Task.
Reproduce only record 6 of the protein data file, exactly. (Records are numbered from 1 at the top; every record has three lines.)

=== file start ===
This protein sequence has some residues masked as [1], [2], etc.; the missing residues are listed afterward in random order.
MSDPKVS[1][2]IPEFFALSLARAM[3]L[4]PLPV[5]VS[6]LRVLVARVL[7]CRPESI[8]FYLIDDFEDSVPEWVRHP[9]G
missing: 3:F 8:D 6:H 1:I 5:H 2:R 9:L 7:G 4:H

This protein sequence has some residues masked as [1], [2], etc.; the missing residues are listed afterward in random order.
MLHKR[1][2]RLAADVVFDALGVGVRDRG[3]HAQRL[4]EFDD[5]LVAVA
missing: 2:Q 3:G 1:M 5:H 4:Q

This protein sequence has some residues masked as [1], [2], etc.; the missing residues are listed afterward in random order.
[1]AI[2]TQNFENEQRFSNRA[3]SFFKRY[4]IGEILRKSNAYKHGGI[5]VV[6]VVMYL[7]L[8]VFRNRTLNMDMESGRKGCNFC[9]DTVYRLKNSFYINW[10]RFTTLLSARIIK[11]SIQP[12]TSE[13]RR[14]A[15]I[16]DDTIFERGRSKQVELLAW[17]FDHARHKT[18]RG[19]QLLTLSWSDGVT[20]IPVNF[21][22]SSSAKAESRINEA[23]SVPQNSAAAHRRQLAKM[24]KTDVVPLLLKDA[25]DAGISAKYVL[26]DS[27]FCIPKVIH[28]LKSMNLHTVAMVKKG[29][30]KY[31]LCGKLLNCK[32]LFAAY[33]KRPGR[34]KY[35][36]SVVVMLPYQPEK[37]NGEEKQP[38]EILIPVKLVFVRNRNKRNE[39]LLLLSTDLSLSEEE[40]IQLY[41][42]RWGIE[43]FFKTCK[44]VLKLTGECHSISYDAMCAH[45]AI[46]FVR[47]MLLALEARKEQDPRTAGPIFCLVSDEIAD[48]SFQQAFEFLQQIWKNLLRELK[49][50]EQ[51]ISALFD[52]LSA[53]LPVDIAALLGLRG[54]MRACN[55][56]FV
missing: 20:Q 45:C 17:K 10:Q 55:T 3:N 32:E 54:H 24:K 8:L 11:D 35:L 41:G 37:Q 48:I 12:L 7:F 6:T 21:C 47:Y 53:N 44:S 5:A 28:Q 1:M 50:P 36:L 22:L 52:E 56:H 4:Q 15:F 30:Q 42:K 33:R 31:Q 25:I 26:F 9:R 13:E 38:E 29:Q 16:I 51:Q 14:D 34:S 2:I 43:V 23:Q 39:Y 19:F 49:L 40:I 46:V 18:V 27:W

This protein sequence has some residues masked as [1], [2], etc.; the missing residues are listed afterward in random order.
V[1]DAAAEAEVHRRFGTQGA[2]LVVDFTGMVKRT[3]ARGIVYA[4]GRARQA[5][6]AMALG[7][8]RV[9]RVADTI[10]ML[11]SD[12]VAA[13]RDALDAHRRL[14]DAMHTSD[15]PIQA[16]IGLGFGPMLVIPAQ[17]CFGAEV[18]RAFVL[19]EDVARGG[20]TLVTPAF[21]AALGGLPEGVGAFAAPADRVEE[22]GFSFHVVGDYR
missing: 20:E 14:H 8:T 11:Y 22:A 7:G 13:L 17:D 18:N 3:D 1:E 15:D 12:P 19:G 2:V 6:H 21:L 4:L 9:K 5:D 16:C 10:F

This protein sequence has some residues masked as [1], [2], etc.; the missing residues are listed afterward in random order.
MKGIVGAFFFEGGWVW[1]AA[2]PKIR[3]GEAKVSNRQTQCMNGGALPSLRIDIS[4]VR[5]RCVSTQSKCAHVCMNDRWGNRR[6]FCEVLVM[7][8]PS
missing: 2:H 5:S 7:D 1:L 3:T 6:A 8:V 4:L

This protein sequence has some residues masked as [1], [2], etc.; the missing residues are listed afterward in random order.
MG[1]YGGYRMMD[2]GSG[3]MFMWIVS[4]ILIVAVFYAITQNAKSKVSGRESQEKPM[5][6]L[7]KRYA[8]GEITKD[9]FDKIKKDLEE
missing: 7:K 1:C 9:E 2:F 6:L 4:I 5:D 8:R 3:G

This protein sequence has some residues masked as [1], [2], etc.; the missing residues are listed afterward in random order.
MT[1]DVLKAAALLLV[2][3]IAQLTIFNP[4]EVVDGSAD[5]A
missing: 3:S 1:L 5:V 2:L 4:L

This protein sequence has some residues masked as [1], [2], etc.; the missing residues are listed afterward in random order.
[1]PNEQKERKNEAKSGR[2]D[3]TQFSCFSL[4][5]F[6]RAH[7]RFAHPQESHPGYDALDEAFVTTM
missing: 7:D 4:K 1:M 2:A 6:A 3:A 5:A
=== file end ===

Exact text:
This protein sequence has some residues masked as [1], [2], etc.; the missing residues are listed afterward in random order.
MG[1]YGGYRMMD[2]GSG[3]MFMWIVS[4]ILIVAVFYAITQNAKSKVSGRESQEKPM[5][6]L[7]KRYA[8]GEITKD[9]FDKIKKDLEE
missing: 7:K 1:C 9:E 2:F 6:L 4:I 5:D 8:R 3:G